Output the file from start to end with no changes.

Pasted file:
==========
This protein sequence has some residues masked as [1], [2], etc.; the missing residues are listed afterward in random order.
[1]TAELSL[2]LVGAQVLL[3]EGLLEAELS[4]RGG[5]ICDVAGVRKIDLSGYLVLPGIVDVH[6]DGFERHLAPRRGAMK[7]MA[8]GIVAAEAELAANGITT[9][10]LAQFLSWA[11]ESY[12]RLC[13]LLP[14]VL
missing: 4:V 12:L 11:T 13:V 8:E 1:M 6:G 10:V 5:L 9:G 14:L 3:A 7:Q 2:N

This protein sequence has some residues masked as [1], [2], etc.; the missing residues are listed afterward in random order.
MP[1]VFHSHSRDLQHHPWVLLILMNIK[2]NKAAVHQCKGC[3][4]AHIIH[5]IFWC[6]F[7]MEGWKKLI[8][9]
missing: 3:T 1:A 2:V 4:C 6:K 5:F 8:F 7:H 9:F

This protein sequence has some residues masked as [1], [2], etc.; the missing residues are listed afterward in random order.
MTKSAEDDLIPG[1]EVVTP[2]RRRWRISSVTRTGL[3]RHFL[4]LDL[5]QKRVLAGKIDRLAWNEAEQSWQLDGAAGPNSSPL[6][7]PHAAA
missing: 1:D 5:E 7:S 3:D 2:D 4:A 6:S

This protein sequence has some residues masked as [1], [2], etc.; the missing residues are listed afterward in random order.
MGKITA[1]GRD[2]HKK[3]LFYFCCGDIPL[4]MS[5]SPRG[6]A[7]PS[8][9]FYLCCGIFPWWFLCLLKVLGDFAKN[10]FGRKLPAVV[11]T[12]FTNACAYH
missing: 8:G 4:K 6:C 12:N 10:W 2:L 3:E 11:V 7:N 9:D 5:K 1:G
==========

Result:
This protein sequence has some residues masked as [1], [2], etc.; the missing residues are listed afterward in random order.
[1]TAELSL[2]LVGAQVLL[3]EGLLEAELS[4]RGG[5]ICDVAGVRKIDLSGYLVLPGIVDVH[6]DGFERHLAPRRGAMK[7]MA[8]GIVAAEAELAANGITT[9][10]LAQFLSWA[11]ESY[12]RLC[13]LLP[14]VL
missing: 4:V 12:L 11:T 13:V 8:E 1:M 6:G 10:V 5:L 9:G 14:L 3:A 7:Q 2:N

This protein sequence has some residues masked as [1], [2], etc.; the missing residues are listed afterward in random order.
MP[1]VFHSHSRDLQHHPWVLLILMNIK[2]NKAAVHQCKGC[3][4]AHIIH[5]IFWC[6]F[7]MEGWKKLI[8][9]
missing: 3:T 1:A 2:V 4:C 6:K 5:F 8:F 7:H 9:F

This protein sequence has some residues masked as [1], [2], etc.; the missing residues are listed afterward in random order.
MTKSAEDDLIPG[1]EVVTP[2]RRRWRISSVTRTGL[3]RHFL[4]LDL[5]QKRVLAGKIDRLAWNEAEQSWQLDGAAGPNSSPL[6][7]PHAAA
missing: 1:D 5:E 7:S 3:D 2:D 4:A 6:S

This protein sequence has some residues masked as [1], [2], etc.; the missing residues are listed afterward in random order.
MGKITA[1]GRD[2]HKK[3]LFYFCCGDIPL[4]MS[5]SPRG[6]A[7]PS[8][9]FYLCCGIFPWWFLCLLKVLGDFAKN[10]FGRKLPAVV[11]T[12]FTNACAYH
missing: 8:G 4:K 6:C 12:N 10:W 2:L 3:E 11:V 7:N 9:D 5:K 1:G